I was caught shoplifting – what now?

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I was caught shoplifting – what now?

I was just caught shoplifting. I’m 18, and this is the first time I’ve been
caught committing a crime. A police officer came and I was placed under arrest,
but I wasn’t taken to the police station. He filled out paperwork, handcuffed me,
and had me sit in the back of his car while he did so. I was released because I
cooperated and under the condition that I go into the station soon to give
fingerprints and have pictures taken. What happens next? Will I go to court? Will
I go to jail? Do I need a lawyer? Or is this process done once I do fingerprints
and pictures?

Asked on March 20, 2017 under Criminal Law, Washington

Answers:

M.D., Member, California and New York Bar / FreeAdvice Contributing Attorney

Answered 4 years ago | Contributor

Since a charge for shoplifting is a criminal matter, you should try to get legal representation. A criminal defense lawyer might be able to get the charge dismissed on a technicality. If that's not possible, you can at least ask the court for "diversion" (or your state's equivalent) which is an alternative sentencing program. In such a program, you plead guilty, receive a special probation, and upon its successfull completion the charge will be withdrawn and your case dismissed. As a general rule, your record will automatically be cleared (however, in some jurisdictions you may have make application to have your record "expunged"). However, diversion is allowed for a first offense only, so if you again get into trouble, it will not be available to you. That's why if you get an attorney who can get your case dismissed, you'll be eligible for diversion in the future should you need it.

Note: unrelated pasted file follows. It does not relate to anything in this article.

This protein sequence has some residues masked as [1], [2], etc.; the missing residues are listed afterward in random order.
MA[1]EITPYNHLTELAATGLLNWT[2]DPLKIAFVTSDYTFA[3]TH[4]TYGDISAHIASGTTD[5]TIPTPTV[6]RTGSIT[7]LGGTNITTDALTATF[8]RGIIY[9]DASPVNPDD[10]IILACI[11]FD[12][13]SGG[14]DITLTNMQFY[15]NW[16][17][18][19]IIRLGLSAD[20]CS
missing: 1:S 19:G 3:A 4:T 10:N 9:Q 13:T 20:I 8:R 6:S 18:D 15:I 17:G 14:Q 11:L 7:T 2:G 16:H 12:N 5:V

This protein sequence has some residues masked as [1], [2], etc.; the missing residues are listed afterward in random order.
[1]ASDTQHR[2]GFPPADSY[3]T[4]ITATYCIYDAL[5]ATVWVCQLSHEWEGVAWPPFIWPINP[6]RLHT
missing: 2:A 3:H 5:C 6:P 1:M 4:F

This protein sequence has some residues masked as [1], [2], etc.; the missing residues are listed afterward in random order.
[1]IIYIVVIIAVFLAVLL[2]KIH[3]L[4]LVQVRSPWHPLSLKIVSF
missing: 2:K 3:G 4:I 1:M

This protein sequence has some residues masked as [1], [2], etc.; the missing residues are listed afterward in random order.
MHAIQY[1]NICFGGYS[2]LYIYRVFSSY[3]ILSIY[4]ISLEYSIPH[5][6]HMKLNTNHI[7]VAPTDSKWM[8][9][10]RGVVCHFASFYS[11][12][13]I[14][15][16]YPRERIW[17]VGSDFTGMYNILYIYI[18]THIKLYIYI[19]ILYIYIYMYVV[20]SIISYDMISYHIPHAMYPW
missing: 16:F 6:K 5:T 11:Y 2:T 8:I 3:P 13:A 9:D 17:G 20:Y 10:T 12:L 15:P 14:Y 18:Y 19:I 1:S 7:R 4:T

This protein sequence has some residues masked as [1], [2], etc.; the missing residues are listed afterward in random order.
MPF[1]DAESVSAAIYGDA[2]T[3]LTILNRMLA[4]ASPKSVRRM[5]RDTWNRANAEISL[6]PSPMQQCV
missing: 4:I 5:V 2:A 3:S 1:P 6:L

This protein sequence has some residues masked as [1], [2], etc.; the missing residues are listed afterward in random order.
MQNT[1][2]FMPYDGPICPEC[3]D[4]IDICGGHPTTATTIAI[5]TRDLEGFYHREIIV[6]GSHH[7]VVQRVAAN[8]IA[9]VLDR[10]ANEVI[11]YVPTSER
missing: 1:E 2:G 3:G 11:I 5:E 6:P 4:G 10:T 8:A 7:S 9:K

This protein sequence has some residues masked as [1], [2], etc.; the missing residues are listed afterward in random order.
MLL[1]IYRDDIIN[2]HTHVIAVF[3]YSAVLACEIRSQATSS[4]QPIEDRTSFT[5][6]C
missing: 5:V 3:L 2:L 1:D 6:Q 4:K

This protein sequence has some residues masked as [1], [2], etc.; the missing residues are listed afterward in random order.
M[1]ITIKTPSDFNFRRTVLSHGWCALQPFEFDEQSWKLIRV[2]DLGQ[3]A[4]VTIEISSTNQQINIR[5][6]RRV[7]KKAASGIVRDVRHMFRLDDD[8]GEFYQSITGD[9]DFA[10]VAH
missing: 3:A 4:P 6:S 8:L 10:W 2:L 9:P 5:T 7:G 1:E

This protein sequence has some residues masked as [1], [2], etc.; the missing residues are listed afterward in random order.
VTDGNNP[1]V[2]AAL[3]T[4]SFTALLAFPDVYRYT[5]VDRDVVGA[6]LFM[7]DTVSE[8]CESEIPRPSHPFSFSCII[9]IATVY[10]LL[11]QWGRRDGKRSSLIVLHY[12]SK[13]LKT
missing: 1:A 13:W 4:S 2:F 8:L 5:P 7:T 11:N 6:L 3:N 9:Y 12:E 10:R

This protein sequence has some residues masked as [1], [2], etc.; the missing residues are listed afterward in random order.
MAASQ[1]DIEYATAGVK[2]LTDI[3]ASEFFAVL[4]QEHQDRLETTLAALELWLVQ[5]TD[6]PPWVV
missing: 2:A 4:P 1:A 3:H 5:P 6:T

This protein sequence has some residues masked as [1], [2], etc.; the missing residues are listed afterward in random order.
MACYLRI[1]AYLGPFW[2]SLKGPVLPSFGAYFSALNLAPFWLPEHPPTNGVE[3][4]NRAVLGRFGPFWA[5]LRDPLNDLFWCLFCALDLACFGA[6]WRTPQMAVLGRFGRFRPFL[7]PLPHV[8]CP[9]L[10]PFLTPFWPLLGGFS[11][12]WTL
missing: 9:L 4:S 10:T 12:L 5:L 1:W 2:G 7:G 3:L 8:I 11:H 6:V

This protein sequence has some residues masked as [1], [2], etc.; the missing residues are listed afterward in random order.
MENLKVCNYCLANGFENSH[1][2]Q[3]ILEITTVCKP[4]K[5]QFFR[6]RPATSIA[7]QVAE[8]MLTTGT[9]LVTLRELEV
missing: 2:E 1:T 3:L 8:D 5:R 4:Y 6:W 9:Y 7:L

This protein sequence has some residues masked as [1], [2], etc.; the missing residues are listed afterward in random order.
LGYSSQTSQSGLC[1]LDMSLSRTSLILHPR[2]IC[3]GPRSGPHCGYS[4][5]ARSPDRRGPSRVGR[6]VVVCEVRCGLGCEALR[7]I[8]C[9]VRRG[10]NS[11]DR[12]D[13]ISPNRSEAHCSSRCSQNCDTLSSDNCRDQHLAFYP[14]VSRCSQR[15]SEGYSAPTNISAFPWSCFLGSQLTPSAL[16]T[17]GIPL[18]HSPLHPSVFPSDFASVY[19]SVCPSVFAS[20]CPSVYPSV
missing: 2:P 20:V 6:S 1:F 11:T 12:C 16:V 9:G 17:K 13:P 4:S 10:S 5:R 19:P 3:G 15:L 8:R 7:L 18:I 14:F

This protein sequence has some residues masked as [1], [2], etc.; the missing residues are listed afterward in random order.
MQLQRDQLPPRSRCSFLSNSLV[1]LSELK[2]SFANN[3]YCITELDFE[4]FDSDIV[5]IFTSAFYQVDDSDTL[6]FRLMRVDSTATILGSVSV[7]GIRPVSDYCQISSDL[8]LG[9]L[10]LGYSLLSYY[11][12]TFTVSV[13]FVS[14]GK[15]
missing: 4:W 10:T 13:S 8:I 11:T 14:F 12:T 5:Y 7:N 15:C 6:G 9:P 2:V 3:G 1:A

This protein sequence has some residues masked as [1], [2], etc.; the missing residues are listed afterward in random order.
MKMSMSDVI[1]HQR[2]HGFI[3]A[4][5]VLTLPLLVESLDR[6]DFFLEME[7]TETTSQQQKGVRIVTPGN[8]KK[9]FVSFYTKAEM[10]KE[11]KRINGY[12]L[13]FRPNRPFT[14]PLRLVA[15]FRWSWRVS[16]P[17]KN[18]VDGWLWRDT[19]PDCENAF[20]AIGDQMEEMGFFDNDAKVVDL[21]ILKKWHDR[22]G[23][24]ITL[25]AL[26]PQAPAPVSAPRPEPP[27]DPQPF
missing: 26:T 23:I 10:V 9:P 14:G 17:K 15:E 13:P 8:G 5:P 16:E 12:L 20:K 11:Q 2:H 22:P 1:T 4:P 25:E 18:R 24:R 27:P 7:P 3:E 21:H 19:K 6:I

M.D., Member, California and New York Bar / FreeAdvice Contributing Attorney

Answered 4 years ago | Contributor

Since a charge for shoplifting is a criminal matter, you should try to get legal representation. A criminal defense lawyer might be able to get the charge dismissed on a technicality. If that's not possible, you can at least ask the court for "diversion" (or your state's equivalent) which is an alternative sentencing program. In such a program, you plead guilty, receive a special probation, and upon its successfull completion the charge will be withdrawn and your case dismissed. As a general rule, your record will automatically be cleared (however, in some jurisdictions you may have make application to have your record "expunged"). However, diversion is allowed for a first offense only, so if you again get into trouble, it will not be available to you. That's why if you get an attorney who can get your case dismissed, you'll be eligible for diversion in the future should you need it.


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